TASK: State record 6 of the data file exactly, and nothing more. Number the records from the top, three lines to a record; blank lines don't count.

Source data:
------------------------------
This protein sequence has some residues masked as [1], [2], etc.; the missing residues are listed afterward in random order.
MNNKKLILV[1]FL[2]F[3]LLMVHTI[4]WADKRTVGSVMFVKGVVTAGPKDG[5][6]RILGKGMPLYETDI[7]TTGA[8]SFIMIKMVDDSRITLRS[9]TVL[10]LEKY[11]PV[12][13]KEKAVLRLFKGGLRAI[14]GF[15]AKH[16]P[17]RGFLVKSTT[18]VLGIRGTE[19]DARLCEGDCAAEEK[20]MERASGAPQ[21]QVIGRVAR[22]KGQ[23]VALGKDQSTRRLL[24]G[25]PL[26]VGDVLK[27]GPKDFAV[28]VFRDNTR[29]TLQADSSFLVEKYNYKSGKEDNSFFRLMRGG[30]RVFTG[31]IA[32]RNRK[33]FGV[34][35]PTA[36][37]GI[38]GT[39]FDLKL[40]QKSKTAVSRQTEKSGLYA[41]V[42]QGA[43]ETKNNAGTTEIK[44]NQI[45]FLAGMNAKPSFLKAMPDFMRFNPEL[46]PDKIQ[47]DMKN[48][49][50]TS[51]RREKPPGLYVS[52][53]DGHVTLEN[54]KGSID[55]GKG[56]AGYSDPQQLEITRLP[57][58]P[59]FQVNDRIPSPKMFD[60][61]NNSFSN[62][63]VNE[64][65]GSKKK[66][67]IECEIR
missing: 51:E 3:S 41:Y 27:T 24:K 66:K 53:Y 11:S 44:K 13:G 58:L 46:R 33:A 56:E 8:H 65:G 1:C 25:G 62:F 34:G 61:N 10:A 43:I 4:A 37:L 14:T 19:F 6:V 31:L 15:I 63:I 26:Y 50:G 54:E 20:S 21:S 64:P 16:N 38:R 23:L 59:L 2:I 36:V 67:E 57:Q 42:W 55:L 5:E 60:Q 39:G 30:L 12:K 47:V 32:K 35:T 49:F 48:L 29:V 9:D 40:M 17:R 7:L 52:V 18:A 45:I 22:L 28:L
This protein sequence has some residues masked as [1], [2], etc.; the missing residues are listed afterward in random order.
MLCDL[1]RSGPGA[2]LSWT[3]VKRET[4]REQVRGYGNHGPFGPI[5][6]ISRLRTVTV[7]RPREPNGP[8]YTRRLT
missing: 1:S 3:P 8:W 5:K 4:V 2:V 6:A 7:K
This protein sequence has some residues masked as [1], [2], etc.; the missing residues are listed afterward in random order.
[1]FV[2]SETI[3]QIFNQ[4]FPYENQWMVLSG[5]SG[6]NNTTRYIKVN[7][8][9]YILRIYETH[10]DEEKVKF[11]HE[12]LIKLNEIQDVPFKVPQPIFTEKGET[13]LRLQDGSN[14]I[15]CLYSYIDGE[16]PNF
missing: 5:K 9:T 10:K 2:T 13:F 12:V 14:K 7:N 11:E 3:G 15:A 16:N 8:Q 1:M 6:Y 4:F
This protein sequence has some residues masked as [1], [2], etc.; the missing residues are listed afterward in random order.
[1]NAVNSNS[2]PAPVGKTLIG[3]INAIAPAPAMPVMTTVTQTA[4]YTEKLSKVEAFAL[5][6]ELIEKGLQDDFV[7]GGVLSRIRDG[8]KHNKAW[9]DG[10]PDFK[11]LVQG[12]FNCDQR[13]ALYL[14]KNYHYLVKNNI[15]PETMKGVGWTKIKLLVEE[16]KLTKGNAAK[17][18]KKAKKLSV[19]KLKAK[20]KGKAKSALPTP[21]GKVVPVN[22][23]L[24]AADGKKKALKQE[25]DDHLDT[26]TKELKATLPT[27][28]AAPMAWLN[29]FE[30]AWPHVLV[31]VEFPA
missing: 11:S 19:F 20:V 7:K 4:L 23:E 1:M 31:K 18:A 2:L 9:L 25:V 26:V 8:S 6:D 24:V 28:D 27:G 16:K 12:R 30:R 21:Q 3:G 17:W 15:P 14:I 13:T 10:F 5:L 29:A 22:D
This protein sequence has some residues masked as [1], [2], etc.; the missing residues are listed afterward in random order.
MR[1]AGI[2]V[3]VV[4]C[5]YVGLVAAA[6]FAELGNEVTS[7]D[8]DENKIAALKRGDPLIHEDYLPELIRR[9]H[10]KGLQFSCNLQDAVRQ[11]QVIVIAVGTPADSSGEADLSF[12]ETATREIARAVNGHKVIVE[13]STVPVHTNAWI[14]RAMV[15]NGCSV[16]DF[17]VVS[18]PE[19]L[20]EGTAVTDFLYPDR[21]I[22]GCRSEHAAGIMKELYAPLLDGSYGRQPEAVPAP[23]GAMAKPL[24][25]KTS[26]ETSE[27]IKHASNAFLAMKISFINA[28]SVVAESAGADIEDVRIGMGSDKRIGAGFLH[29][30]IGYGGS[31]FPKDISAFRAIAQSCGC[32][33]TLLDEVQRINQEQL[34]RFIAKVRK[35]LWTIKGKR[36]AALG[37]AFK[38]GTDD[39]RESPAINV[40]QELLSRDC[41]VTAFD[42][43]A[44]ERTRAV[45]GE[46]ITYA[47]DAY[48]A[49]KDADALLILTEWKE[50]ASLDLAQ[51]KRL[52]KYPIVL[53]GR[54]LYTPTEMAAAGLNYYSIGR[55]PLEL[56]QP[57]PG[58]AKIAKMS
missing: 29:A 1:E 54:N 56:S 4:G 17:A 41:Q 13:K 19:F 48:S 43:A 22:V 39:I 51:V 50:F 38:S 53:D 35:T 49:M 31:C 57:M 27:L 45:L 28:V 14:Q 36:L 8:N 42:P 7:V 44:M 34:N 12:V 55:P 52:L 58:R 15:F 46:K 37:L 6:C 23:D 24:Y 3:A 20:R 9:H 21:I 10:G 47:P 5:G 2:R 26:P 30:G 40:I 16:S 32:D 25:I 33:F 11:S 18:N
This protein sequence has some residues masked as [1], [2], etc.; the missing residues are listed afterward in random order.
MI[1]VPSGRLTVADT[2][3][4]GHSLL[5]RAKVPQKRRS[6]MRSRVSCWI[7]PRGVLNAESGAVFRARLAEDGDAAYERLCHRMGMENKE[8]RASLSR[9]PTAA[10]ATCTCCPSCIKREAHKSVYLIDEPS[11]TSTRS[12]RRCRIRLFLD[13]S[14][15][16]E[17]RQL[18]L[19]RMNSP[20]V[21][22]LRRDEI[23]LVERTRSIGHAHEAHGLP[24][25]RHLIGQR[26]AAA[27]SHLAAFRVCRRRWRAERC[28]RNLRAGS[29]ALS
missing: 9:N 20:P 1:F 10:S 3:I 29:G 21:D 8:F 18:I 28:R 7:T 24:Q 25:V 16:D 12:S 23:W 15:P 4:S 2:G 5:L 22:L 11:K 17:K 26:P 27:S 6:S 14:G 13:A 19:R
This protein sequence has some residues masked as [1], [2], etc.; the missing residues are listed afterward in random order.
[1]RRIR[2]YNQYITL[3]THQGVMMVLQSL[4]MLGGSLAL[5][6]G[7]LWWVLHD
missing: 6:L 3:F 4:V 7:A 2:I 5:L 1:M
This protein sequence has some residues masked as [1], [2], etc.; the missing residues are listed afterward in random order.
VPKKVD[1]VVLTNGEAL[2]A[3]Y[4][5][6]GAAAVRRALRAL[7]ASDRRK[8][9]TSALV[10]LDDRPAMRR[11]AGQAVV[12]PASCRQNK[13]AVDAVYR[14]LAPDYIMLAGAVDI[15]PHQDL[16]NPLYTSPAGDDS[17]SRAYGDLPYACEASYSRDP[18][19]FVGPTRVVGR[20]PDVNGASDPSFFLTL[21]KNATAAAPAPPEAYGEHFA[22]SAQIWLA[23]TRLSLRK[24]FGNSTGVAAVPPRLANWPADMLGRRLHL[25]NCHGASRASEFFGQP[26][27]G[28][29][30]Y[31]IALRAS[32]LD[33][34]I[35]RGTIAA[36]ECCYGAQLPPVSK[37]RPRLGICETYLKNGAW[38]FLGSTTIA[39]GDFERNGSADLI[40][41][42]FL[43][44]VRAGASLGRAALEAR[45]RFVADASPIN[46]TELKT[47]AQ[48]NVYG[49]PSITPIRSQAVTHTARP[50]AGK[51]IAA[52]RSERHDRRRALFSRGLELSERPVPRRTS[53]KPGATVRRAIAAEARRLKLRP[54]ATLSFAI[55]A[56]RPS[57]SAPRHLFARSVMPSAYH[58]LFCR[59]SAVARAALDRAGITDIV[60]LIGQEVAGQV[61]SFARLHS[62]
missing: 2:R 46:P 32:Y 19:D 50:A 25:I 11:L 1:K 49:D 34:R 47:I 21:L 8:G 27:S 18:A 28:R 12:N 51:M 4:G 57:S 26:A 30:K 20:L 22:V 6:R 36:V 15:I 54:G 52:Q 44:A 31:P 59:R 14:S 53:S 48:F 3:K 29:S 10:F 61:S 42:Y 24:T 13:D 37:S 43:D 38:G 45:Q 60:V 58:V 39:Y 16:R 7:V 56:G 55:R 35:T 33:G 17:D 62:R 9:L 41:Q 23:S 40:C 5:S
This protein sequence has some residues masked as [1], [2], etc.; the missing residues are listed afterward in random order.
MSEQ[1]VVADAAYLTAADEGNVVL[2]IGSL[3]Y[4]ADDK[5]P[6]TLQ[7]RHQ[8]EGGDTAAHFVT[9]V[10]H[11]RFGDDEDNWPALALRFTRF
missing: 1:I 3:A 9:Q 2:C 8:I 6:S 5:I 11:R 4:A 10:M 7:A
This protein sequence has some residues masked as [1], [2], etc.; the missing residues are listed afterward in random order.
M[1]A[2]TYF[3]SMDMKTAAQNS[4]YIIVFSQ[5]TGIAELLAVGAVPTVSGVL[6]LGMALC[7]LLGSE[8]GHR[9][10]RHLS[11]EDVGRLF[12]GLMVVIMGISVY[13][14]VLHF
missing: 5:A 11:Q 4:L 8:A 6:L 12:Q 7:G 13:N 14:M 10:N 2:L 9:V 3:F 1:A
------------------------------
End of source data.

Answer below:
This protein sequence has some residues masked as [1], [2], etc.; the missing residues are listed afterward in random order.
MI[1]VPSGRLTVADT[2][3][4]GHSLL[5]RAKVPQKRRS[6]MRSRVSCWI[7]PRGVLNAESGAVFRARLAEDGDAAYERLCHRMGMENKE[8]RASLSR[9]PTAA[10]ATCTCCPSCIKREAHKSVYLIDEPS[11]TSTRS[12]RRCRIRLFLD[13]S[14][15][16]E[17]RQL[18]L[19]RMNSP[20]V[21][22]LRRDEI[23]LVERTRSIGHAHEAHGLP[24][25]RHLIGQR[26]AAA[27]SHLAAFRVCRRRWRAERC[28]RNLRAGS[29]ALS
missing: 9:N 20:P 1:F 10:S 3:I 29:G 21:D 8:F 18:I 28:R 7:T 24:Q 25:V 16:D 12:S 23:W 15:P 4:S 2:G 5:L 22:L 11:K 17:K 26:P 27:S 6:S 14:G 13:A 19:R